The continued growth of the area is also reflected in the massive growth of the South Boston real estate market. As more developments were built and vacancy rates dropped, demand for new residential and commercial space grew. Like most parts of Boston, however, new development has not been able to keep up with perennially strong demand. As a result, real estate prices for the entire neighborhood have been impacted—and they have risen steeply in just the last handful of years.

Right now, the median price for all residential properties throughout South Boston is $765,000. Considering that the median asking price for real estate in the Seaport itself is more than $2 million, however, it is easy to see why average prices for Southie as a whole have gone up so dramatically. Just five years ago, the average price was closer to $500,000. Of course, these numbers change all of the time, which is why it’s so important to connect with Boston City Properties. By doing that, you will be able to keep your finger on the pulse of real estate prices and availability across the city—especially in the Seaport District, where things change quickly.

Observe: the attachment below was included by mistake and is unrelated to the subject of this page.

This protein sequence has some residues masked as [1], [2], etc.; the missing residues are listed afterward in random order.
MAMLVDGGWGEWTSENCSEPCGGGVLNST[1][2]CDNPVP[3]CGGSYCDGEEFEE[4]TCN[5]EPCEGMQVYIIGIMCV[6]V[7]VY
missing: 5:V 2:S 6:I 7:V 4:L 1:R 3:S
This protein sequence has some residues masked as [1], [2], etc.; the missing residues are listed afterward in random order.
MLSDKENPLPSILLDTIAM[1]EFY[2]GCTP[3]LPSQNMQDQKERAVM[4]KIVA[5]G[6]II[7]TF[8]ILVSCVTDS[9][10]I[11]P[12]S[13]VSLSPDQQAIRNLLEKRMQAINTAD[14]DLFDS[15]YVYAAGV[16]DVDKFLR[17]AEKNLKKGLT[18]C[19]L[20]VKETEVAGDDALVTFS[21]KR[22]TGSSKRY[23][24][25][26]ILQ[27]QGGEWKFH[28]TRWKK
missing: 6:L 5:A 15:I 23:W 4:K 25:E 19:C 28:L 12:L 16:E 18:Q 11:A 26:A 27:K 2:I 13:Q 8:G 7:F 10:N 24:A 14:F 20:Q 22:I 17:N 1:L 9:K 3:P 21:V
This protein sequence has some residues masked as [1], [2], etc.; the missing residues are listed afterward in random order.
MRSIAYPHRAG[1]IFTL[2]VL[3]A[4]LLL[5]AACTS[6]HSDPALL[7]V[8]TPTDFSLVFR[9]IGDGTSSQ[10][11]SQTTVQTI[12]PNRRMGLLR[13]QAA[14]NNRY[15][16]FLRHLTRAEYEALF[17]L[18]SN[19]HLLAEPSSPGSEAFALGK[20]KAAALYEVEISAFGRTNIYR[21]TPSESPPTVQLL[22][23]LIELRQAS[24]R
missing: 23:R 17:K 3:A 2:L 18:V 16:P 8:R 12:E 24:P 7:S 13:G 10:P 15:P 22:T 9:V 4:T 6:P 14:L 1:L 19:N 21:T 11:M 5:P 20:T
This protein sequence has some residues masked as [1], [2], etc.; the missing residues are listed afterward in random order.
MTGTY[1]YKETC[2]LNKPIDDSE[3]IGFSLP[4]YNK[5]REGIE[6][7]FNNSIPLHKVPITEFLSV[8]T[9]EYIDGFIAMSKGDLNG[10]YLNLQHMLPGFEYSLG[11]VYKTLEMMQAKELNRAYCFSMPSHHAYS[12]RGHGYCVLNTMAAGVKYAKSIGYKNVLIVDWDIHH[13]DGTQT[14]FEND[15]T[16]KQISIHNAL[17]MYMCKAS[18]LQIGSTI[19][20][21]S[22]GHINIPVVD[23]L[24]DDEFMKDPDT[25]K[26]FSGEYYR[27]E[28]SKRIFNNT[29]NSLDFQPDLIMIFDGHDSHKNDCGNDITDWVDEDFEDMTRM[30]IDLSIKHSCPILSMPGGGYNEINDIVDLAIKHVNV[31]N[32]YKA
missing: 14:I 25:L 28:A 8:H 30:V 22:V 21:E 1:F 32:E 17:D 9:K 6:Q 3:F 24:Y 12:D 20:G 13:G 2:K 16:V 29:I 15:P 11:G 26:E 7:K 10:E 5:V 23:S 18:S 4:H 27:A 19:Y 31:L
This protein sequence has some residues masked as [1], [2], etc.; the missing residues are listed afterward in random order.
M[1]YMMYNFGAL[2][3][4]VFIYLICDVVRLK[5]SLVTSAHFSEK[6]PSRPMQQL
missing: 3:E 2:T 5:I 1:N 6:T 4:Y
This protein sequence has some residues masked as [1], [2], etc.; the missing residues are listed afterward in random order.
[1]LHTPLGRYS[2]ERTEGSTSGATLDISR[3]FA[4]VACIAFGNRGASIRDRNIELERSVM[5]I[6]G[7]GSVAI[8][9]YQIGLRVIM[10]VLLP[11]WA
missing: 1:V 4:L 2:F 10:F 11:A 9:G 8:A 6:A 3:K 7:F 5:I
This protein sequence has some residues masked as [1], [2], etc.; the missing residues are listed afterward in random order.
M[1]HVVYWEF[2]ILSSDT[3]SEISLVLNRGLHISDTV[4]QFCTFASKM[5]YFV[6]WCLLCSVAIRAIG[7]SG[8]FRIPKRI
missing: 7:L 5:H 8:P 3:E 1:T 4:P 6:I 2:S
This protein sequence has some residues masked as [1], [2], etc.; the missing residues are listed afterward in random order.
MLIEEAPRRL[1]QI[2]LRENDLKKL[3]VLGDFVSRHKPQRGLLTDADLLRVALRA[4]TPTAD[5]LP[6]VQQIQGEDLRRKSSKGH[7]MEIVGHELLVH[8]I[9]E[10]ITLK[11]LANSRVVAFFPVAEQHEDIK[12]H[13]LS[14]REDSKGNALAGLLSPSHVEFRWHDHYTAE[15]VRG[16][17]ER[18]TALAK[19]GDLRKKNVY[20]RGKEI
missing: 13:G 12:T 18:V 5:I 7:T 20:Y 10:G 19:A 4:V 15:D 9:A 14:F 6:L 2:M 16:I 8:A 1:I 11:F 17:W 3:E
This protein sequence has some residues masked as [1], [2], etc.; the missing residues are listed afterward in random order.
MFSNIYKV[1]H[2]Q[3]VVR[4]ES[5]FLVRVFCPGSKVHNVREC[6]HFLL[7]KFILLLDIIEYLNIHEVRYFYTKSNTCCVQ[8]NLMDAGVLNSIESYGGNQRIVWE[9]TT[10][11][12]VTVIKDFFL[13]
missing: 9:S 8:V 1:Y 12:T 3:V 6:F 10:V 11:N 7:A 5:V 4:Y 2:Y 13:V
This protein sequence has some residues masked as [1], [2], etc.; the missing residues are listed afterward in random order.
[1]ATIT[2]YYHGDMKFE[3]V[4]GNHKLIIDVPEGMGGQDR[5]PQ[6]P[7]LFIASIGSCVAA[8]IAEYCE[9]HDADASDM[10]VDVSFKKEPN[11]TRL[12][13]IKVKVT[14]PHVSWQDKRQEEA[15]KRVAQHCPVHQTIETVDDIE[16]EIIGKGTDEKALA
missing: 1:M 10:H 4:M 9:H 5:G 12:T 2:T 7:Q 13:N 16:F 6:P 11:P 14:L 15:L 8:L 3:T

What’s Happening with the Seaport Real Estate Market Today?

As you can probably guess, the real estate market in the Seaport District is especially on fire today. Several new developments are in the works, and many of them are focused on adding new luxury condos and apartments to the neighborhood. The addition of the Innovation Campus will change things considerably, allowing for new companies to move in and to perhaps increase demand even more for luxury housing and the like.